This month’s Linux Format Magazine came with CentOS 5.2 on the disc. CentOS, in case you don’t know, is a community supported version of Red Hat Enterprise Linux. (RHEL) Again, in the unlikely case you don’t know – Red Hat is required to supply the source code to all GPL code it uses in RHEL. What they don’t have to do is supply the Source RPMs which make it extremely easy for a distro like CentOS to exist. They can take the SRPMs and just remove the Red Hat artwork/logos and repackage it off as their own. The GPL allows this. Why in the world would Red Hat do this? They are, in a way, helping for a gratis version of their distro to exist and take away money that might otherwise go to them.
Well, here’s my take on it – which could be completely wrong. If a company out there wants to have a gratis distro, there are plenty from which to make its pick. It could use Debian, Ubuntu, Mandriva, Gentoo, Slackware…the list goes on. So the fact that there are many gratis Linux distros out there means that they aren’t just competing against gratis. But, you might argue, those distros are not RHEL so they don’t really compete. Ok, then the company could use Fedora because Fedora is upstream for RHEL. So Fedora is what RHEL will look like in a future release. But Fedora tends to be bleeding edge and is only supported for 18 months. (edit: I think it’s actually only supported for 13 months…)The current version of Red Hat is supported until 2014! So what is their reason making things easy for CentOS?
I believe it’s two-fold. First, the CentOS team wants a good distro so they participate in the RHEL betas to try and make sure they can catch as many bugs as possible. So Red Hat gets a free bug-testing and development team without any extra expenditures. But, more importantly, Red Hat gains mind-share. Right now there are two major corporate Linux distros – Red Hat and Suse. If you can get people used to the Red Hat way of doing things by allowing them to cut their teeth on CentOS, they will probably remain loyal to Red Hat, get Red Hat certified, and push for Red Hat in their workplace. I think that’s probably the biggest thing Red Hat gets in all of this. I could be completely wrong, but I know Red Hat isn’t doing this out of the kindness of their heart. They are a publicly traded company with shareholders to answer to. If giving away the SRPMs was harmful to the revenue stream you can bet they’d be forced to stop that in a heart-beat.
Well, enough with the history lesson. I’ve run Fedora ever since Fedora 1 when I first got into Linux because I wanted to run my own web server. Eventually I switched to FreeBSD because of the difficulty in doing rolling upgrades in Fedora. Had I heard about CentOS at the time, I might be running that now on my server since it has much longer support terms. Centos 5.2 is binary-compatible with RHEL 5.2. This means that any program that runs on RHEL 5.2 should run “exactly” the same on Centos 5.2. According to wikipedia, RHEL 5 is based on Fedora Core 6. So, I’ll take a look and see just what this means when it comes to using CentOS. I’m going to aim for a desktop setup as opposed to a server setup as RHEL also has a desktop configuration. I’ll be installing it in VirtualBox. So here we go.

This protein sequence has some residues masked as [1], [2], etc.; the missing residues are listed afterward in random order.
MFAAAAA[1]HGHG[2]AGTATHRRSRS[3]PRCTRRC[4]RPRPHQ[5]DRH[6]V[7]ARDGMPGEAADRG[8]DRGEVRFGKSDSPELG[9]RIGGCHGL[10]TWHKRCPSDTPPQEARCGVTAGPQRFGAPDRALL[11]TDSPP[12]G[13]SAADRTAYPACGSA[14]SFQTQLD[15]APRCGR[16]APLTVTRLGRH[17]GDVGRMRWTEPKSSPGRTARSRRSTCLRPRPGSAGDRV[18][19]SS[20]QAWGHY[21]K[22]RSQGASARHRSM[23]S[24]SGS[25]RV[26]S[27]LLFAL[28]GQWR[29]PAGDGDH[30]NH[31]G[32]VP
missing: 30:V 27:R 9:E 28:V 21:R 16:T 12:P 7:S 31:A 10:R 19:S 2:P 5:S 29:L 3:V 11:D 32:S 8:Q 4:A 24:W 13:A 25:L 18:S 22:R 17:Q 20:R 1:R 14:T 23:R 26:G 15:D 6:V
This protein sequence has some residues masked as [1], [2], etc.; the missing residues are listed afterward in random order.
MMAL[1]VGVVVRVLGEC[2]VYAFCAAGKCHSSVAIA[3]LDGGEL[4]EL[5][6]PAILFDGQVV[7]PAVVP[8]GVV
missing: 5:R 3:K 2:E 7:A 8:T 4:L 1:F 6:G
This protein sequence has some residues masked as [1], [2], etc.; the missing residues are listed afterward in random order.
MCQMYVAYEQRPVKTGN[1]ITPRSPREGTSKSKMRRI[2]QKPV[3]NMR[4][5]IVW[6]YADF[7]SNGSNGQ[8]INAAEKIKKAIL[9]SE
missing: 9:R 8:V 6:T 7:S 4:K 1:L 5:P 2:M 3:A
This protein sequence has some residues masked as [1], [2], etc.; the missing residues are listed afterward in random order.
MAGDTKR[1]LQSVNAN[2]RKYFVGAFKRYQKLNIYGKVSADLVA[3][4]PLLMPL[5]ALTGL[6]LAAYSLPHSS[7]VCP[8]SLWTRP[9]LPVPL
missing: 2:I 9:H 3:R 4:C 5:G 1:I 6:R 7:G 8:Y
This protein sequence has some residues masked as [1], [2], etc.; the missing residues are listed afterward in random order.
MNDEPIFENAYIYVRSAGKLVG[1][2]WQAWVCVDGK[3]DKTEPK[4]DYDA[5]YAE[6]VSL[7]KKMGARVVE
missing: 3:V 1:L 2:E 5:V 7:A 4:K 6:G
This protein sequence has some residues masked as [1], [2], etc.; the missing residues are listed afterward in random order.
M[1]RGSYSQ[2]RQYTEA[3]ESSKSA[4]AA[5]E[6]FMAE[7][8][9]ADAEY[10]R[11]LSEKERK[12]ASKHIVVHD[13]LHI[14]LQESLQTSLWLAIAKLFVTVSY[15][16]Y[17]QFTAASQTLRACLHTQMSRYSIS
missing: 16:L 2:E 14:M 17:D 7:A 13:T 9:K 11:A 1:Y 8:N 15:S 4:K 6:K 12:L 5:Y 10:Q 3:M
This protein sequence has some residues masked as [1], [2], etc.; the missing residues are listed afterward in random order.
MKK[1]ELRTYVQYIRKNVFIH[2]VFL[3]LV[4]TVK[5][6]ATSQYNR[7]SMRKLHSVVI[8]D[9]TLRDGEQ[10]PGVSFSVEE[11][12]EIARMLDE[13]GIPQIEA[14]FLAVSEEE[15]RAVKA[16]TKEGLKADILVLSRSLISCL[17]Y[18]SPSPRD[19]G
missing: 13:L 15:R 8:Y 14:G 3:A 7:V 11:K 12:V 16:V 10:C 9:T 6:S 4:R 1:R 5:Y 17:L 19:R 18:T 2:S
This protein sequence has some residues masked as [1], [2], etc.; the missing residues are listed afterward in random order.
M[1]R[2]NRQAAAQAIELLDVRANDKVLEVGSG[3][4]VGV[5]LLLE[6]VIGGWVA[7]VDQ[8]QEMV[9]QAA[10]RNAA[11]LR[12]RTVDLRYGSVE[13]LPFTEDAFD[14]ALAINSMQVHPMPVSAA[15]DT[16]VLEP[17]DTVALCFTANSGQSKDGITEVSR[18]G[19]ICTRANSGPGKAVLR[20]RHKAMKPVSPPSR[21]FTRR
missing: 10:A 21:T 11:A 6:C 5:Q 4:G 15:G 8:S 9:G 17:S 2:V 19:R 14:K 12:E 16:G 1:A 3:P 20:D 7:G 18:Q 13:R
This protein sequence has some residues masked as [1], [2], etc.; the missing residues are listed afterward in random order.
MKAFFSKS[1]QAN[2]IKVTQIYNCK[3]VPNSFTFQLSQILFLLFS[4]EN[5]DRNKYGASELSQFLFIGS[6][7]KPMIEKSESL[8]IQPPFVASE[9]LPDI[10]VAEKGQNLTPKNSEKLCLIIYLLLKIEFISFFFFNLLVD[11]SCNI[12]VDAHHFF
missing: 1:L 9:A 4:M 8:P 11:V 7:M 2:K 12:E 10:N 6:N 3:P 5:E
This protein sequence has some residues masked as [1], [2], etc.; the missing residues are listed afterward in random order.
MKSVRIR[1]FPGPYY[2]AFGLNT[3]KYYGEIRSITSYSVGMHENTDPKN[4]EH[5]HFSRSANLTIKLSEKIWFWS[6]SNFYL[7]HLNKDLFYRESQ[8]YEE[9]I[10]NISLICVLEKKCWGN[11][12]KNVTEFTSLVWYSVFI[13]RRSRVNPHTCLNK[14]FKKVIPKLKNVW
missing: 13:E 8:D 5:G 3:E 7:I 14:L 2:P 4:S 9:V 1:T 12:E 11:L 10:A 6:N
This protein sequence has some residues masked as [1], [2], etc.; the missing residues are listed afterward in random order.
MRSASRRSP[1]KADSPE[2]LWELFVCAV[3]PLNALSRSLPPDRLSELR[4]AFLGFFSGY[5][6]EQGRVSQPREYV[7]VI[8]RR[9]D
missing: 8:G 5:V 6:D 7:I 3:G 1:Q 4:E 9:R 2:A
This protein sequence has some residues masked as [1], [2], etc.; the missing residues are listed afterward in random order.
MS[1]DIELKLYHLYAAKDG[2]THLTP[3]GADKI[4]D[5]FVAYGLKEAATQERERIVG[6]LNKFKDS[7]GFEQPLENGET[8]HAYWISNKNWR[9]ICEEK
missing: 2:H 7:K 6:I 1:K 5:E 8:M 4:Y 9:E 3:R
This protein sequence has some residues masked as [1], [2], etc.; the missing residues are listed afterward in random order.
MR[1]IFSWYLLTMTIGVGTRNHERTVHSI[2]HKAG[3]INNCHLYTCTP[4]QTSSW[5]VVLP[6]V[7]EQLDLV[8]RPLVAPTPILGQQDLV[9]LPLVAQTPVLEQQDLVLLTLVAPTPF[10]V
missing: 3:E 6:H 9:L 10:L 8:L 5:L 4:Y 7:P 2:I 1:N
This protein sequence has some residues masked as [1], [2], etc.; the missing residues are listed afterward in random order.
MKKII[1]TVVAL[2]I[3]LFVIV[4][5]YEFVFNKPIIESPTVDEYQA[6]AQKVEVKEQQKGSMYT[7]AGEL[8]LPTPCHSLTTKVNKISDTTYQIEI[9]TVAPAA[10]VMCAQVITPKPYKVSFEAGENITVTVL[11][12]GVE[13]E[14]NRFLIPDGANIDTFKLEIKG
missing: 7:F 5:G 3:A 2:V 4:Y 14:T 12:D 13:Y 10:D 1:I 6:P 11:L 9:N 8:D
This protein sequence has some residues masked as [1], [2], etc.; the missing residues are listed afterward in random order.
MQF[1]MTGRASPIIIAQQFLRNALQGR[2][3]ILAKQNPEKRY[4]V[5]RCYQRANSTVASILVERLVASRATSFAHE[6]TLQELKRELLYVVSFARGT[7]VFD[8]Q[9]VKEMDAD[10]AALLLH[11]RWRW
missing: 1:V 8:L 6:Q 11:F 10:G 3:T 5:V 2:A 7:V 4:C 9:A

This looks exactly the same as when I’ve installed Fedora. I tell it to do the graphical boot as I’m very familiar with that.
It’s absolutely no shock that CentOS uses Anaconda and looks exactly like a Fedora install. Just as Fedora has done for a while now (since 5 or so), the drive is formatted with Logical Volume Management (LVM). I am very shocked, considering that most people probably run CentOS/RHEL as a server that the default partitioning is to have everything on / instead of a separate /var and /home. For the most part, it’s an extremely uneventful installation routine for someone that’s installed Fedora over 10 times.
I stick with a Gnome desktop and also add Packages from CentOS Extras. Since Fedora 6 is from before the merger of Core and Extras, I am sure to want packages from CentOS Extras. Then I began the actual package installation and went to bed because I was very tired and, in my experience, Fedora takes 15-20 minutes to install on a good day. When I woke up it was ready for the first reboot.
The rest was just as easy as Fedora. And sound worked! Of course, since it’s based on Fedora 6, it uses the old version of GDM.
So I log in. The default desktop and icons remind me of how ugly Fedora used to look. No offense to the art team that came up with those icons, but the theme Gnome/Fedora is using now is much better looking.